AuthorEarning's May 2016 Report employs an enhanced methodology to get at books sales data that is often hidden: "So for this report, we went deeper. Instead of just looking at Amazon’s bestseller lists, we had our spider follow links to also-bought recommendations and also through each authors’ full catalog. This resulted in a million-title dataset, our most comprehensive and definitive look yet at author earnings. We were able to tally up precisely how many indie authors, Big Five authors, small/medium press authors, and Amazon-imprint authors are currently making enough from Amazon.com sales to land in a number of 'tax brackets'."
The results are fascinating. Over the last 27 months, Big 5 publishers' market share by units has fallen from 39% to 23%; their share in gross $ sales has dropped from 53% to 40%. Independent authors' market shares have risen from 27% to 43% (and they now have the highest share) and from 15% to 25% in gross $ sales.
What this means is that independent authors are selling more books, though at much less cost per unit.
AE's report, even though it explores more in-depth than ever before, is still based upon Amazon sales and "18% of Amazon’s daily ebook sales remain unaccounted for in our data." It is nevertheless worth a good look by librarians, supporting at least two tentative conclusions:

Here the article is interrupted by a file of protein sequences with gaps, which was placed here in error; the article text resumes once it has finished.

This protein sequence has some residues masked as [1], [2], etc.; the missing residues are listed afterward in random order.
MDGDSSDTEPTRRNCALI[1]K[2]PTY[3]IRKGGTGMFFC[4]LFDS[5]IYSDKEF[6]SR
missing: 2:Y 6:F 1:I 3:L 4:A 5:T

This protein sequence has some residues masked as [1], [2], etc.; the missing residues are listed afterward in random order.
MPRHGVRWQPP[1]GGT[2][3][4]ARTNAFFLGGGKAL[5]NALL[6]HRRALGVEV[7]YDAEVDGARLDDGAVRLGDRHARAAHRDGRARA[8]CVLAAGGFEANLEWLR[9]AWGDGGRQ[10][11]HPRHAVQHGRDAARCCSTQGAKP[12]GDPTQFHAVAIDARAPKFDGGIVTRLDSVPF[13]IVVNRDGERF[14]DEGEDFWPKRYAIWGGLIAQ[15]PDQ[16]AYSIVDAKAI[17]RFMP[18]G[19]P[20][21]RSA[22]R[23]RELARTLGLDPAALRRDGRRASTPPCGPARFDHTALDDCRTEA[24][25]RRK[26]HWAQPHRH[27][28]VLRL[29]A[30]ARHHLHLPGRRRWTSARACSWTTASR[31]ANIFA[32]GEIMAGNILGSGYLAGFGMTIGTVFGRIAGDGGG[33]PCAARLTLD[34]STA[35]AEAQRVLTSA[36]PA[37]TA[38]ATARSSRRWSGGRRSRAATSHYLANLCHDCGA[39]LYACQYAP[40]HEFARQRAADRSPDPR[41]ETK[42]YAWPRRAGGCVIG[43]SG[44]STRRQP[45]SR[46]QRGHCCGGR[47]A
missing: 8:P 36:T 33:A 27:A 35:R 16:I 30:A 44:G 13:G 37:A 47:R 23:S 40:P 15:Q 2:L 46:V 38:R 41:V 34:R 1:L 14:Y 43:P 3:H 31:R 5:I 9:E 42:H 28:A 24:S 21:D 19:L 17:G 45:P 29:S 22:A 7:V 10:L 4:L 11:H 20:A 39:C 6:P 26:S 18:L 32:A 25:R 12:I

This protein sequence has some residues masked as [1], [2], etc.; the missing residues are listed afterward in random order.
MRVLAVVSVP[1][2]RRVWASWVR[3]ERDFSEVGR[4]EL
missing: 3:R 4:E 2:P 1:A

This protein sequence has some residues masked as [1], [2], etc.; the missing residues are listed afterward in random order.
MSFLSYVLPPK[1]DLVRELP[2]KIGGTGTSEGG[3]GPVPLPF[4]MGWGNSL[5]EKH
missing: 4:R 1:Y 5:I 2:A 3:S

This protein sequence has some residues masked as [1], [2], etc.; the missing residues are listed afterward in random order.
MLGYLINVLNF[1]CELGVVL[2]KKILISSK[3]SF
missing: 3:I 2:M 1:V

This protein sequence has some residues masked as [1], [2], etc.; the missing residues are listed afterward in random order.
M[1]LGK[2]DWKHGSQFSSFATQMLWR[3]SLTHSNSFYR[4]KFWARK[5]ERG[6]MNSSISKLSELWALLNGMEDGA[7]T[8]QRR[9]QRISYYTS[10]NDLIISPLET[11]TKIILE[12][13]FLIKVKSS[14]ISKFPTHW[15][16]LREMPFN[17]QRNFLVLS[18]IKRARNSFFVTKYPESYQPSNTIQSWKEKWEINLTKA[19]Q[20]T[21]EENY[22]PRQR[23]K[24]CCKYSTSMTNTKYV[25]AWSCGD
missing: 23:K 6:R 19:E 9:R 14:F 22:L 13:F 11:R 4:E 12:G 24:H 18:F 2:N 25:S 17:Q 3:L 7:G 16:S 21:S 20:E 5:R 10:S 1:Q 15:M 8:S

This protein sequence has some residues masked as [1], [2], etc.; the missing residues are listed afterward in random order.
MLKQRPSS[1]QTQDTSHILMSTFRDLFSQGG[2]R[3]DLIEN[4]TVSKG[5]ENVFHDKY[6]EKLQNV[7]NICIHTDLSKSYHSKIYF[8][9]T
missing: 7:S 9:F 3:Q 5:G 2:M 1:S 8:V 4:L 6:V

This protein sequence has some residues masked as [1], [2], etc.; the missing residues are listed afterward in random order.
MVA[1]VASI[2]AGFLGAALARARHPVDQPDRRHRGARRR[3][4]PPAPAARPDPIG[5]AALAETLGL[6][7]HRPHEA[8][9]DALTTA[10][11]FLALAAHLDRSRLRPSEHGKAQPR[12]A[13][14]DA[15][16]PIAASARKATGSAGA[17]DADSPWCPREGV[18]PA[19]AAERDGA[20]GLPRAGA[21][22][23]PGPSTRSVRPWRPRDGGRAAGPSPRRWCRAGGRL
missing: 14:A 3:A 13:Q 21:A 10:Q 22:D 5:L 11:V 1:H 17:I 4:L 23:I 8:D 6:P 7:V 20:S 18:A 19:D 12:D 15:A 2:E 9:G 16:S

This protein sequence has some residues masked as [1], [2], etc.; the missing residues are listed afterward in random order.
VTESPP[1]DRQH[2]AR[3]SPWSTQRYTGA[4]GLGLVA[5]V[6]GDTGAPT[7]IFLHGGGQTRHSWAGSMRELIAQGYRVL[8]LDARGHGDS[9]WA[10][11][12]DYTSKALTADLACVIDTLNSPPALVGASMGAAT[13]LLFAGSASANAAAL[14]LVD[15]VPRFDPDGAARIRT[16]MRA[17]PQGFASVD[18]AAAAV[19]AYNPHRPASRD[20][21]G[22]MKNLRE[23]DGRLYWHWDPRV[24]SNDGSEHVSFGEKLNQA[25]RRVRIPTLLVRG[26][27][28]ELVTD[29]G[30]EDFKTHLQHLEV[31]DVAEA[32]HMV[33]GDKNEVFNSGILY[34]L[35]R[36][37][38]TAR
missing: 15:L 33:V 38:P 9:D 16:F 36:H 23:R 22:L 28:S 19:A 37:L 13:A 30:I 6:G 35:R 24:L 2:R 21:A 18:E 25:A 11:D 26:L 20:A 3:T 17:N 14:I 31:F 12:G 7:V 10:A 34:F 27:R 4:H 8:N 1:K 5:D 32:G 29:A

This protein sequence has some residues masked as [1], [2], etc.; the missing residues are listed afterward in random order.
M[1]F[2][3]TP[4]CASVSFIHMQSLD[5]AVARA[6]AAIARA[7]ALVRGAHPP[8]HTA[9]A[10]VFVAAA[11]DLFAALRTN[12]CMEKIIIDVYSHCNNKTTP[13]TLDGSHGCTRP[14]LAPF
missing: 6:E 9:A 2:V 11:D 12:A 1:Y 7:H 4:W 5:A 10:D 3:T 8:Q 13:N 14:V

- We knew the eBook market was changing with the entry of Indie authors, but this report suggests how very much it is changing, and how very much much we need to learn more about those authors' offerings. A world of potentially worthy titles at lesser costs than we are paying the big publishers awaits exploration but generally remains undiscovered by traditional library acquisition processes. Titles may only come to our attention if they have some local interest. How can we track and offer access to titles of interest?
- It spikes the guns of those who say eBook sales are slowing. The American Association of Publishers claims of stagnant sales are true in one market segment but not the entire market. It's not time to lower eBooks share of our budgets--in case the continued growth of library eBook circulation left anyone believing that.
EBooks are only one part of library services, but surely it is to our advantage to understand in a larger market than our own what drives their sales and consumption. Sales on smart phones are increasing. A price point much less than what the Big 5 charge consumers (never mind the ruinous prices they charge libraries) drives sales. Could we be offering more titles, at a lower cost and perhaps with better muse models, but exploring a growing market?